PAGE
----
He was a desi chessplayer (the rules of desi chess are different from international chess, like the pawn moves only one square forward instead of two) who had learned the rules of International chess hardly six months before the 1975 National B Championship. Even during the B championship in Patna, Rafiq was reluctant to move pawns to two squares and invariably began the game with strange pieces and pawns configuration. But he not only defended his position surprisingly well in each game but even exploited, overextended and weakened the position of his adversaries to win.

A carpenter par excellence?

Rafiq Khan was considered, by many, as the greatest natural talent that Indian chess witnessed in the 70s and 80s, but he did not sit on laurels. In 1980, at Malta Chess Olympiad, he stunned the world by becoming the first Indian to win an individual medal- a silver medal on board. Rafiq, much before the present crop of Grand Masters, gave the message- “Indians could win against the best in the world”. To paraphrase Grandmaster Pravin Thipsay, “An individual medal at Olympiad to a non-European was something no one could even dream of and yet Rafiq achieved it!" In Malta, Rafiq scored incredible 10 points out of a maximum of 13 with nine wins, two draws and two losses.

Why I keep harping- carpenter, carpenter, carpenter. Because that is what Rafiq was?

The son of a carpenter living in penury from Bhopal and without formal education, Rafiq took to carpentry for survival. After long days of work as a carpenter, tired and famished Rafiq would visit a tea stall nearby where he would watch local chess aficionados playing chess. And thus ignited his hunger for chess.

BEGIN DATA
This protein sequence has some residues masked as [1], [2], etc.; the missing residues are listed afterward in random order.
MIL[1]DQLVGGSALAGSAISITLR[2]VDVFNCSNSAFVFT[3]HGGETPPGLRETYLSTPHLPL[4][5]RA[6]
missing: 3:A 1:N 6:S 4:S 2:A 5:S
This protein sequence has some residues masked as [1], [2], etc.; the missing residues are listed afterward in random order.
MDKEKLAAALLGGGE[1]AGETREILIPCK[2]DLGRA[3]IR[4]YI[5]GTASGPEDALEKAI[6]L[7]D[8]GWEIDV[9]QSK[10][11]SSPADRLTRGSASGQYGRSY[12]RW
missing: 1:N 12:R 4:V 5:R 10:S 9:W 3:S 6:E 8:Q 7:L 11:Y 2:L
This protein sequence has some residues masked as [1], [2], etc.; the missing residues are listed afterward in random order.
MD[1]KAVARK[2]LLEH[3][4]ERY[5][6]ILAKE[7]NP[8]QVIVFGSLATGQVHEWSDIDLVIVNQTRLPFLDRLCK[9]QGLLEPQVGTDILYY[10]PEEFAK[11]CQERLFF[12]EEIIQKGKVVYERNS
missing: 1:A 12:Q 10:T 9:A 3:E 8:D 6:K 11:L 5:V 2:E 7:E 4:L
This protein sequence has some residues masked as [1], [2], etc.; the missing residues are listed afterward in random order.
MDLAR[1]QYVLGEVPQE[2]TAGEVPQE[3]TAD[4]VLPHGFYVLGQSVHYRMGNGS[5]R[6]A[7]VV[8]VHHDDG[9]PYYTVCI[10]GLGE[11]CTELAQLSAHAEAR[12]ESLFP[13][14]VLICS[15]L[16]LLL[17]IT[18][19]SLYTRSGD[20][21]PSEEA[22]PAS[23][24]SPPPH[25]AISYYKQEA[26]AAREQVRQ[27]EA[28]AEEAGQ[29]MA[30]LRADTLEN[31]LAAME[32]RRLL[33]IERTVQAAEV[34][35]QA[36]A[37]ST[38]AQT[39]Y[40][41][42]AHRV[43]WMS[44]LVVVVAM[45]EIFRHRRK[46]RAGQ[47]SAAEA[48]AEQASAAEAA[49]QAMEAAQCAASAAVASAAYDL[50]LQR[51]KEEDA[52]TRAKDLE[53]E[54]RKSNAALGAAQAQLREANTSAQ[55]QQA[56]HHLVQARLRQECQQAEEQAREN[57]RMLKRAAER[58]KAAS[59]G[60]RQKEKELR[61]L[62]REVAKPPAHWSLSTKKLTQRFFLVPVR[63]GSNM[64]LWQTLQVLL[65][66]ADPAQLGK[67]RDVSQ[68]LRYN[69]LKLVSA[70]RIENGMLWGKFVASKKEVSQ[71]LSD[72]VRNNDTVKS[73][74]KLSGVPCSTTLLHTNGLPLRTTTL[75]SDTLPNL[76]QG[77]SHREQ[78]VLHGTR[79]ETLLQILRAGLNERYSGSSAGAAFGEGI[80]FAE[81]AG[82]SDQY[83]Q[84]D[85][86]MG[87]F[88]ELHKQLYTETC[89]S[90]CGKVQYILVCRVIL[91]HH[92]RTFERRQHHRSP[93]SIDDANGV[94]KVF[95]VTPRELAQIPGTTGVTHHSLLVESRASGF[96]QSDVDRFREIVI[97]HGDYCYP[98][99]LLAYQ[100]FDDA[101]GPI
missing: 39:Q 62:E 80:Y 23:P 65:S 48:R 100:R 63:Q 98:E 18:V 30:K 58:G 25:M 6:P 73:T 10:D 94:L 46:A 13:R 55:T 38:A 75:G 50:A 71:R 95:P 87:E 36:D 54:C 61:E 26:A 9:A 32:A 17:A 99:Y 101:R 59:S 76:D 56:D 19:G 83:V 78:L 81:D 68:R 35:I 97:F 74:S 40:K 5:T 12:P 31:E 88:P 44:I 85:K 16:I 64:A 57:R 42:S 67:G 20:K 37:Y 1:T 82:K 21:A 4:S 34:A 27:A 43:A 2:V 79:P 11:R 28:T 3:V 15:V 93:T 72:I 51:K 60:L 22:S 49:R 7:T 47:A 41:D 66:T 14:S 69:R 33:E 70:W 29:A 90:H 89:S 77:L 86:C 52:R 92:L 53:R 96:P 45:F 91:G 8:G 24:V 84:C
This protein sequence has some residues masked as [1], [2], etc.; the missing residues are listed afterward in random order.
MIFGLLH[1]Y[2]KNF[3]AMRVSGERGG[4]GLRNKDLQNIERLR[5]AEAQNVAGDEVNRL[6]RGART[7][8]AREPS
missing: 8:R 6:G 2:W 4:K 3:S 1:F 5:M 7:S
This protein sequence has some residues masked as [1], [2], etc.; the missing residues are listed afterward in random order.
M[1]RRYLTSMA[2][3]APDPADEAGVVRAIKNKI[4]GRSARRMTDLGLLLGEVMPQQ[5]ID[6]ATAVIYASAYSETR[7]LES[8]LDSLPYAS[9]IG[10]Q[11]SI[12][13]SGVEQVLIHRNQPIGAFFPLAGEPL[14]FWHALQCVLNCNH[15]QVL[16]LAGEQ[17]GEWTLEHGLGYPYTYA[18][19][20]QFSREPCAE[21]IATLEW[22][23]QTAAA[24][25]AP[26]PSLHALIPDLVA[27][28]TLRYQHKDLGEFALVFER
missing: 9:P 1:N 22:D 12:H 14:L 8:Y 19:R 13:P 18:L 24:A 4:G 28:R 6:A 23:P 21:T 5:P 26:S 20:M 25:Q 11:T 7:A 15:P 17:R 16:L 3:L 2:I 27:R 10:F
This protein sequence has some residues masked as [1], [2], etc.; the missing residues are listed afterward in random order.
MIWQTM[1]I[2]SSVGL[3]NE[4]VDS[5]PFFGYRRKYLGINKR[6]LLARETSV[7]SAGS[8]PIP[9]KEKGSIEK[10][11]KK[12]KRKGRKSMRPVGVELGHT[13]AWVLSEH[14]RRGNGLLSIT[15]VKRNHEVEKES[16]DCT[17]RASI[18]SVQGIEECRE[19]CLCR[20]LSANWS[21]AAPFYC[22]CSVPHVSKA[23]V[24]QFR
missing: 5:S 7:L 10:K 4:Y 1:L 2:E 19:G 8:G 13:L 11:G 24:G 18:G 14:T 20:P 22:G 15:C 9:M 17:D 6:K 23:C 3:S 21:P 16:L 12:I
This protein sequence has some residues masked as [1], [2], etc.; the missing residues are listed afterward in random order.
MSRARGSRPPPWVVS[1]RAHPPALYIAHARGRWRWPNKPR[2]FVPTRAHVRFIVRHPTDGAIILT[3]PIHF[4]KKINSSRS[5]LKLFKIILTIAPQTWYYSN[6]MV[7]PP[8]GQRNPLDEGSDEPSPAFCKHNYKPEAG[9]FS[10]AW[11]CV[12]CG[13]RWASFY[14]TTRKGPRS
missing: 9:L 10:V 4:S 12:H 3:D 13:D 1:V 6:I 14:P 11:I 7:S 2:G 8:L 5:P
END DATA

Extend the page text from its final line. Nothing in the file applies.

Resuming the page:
Despite emaciating and punishing day schedule as a carpenter, Rafiq started playing desi chess for an hour daily before crashing to bed. And thus, was born India’s first chess Olympiad medallist. But for the timely intervention of a British tabloid and India’s then Industries Minister, the indomitable George Fernandes, who got Rafiq a job in BHEL, the chess career of carpenter Rafiq would have died before he gave India the first Olympiad medal.

Rafiq, the unsung hero of Indian chess, went to the afterworld on 19 July 2019 aged 73. But he has left a legacy and a void. It is a travesty that in chess-loving 21st-century India, the name of Mohammad Rafiq Khan has quietly faded in the annals of history without any trace, not even in the books of chess legacy of the nation.

No awards, no rewards, Rafiq just exited the Earth, unsung and unnamed.

It is a travesty that in 1980, when he became the first Indian to bring a chess Olympiad medal to the country, cricketer Chetan Chauhan who could not score a century in 40 tests he played for India was conferred Arjuna Award and his opening partner, Sunil Gavaskar, the batting great, was conferred Padma Bhushan same year.


The galaxy of chess has around 2000 grandmasters and in the pecking order of number of grandmasters, India is ranked fifth behind Russia, the USA, Ukraine and Germany. Only Russia and the US have more than 100 grandmasters, but India is raring to join the club. It has already breached the glass ceiling in FIDE country ratings, standing tall at third place behind the USA and Russia.


In the annals of Indian chess history, 2022 will be reckoned as the golden year. It was the year India successfully hosted the 44th edition of the FIDE Chess Olympiad 2022 at Mamallapuram, Tamil Nadu, where India won a record nine medals. But the icing on the cake was the women’s team’s bronze medal — the first-ever for India in the women’s section. India A team (Koneru Humpy, R Vaishali, Tania Sachdev and Bhakti Kulkarni) secured the bronze medal.